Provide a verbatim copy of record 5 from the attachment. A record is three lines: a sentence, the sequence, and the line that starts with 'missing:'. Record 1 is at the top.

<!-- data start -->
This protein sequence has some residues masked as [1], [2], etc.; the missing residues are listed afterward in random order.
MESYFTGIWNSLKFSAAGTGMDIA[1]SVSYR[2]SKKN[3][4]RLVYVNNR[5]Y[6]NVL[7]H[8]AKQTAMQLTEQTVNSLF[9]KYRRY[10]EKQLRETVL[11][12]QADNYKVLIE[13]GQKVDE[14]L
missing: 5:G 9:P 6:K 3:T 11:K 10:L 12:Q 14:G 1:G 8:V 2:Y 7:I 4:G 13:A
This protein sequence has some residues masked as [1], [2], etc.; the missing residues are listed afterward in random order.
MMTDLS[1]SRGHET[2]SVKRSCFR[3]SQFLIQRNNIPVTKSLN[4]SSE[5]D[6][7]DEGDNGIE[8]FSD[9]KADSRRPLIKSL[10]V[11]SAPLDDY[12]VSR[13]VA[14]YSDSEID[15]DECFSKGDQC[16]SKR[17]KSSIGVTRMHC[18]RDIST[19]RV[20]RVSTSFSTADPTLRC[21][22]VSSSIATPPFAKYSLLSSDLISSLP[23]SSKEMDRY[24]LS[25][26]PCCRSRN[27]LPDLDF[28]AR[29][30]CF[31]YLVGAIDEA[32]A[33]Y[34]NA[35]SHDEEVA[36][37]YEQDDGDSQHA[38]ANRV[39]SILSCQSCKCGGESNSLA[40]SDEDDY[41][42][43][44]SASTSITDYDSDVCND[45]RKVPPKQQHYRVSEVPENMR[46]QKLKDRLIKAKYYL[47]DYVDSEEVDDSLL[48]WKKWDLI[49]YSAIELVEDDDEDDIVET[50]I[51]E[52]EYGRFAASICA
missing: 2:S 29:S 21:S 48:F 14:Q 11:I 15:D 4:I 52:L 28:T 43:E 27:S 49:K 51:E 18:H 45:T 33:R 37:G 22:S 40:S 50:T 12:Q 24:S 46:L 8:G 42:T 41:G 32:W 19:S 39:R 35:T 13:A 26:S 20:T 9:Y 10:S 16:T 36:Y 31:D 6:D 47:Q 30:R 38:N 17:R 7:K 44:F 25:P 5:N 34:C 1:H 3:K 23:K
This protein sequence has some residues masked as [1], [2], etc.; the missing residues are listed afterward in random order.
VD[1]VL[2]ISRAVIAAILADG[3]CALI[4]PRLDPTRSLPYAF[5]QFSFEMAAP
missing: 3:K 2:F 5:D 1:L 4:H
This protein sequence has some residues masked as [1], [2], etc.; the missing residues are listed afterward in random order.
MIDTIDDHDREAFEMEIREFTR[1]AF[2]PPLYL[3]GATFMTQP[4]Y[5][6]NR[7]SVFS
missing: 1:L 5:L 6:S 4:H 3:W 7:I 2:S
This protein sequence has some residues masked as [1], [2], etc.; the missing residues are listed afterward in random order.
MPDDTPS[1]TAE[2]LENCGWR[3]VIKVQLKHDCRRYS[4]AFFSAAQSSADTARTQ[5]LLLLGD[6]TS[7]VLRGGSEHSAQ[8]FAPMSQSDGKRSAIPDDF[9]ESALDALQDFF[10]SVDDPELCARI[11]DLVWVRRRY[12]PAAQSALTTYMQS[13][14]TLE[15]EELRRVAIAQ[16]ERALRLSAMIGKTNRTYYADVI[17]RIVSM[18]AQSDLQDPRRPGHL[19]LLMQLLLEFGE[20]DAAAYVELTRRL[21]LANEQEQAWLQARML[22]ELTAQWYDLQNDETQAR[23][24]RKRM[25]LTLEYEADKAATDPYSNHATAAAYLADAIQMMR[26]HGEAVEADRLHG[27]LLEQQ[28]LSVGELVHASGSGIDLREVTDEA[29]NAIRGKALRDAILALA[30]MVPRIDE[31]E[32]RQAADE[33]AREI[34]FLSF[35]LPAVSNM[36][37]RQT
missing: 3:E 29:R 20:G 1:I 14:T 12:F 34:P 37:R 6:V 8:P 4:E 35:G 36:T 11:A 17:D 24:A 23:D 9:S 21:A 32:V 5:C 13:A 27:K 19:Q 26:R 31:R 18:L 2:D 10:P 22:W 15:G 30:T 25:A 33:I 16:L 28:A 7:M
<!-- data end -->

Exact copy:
This protein sequence has some residues masked as [1], [2], etc.; the missing residues are listed afterward in random order.
MPDDTPS[1]TAE[2]LENCGWR[3]VIKVQLKHDCRRYS[4]AFFSAAQSSADTARTQ[5]LLLLGD[6]TS[7]VLRGGSEHSAQ[8]FAPMSQSDGKRSAIPDDF[9]ESALDALQDFF[10]SVDDPELCARI[11]DLVWVRRRY[12]PAAQSALTTYMQS[13][14]TLE[15]EELRRVAIAQ[16]ERALRLSAMIGKTNRTYYADVI[17]RIVSM[18]AQSDLQDPRRPGHL[19]LLMQLLLEFGE[20]DAAAYVELTRRL[21]LANEQEQAWLQARML[22]ELTAQWYDLQNDETQAR[23][24]RKRM[25]LTLEYEADKAATDPYSNHATAAAYLADAIQMMR[26]HGEAVEADRLHG[27]LLEQQ[28]LSVGELVHASGSGIDLREVTDEA[29]NAIRGKALRDAILALA[30]MVPRIDE[31]E[32]RQAADE[33]AREI[34]FLSF[35]LPAVSNM[36][37]RQT
missing: 3:E 29:R 20:G 1:I 14:T 12:F 34:P 37:R 6:V 8:P 4:E 35:G 36:T 11:A 17:D 24:A 23:D 9:S 21:A 32:V 5:C 13:A 27:K 19:Q 26:R 31:R 18:L 2:D 10:P 22:W 15:G 30:T 25:A 33:I 16:L 28:A 7:M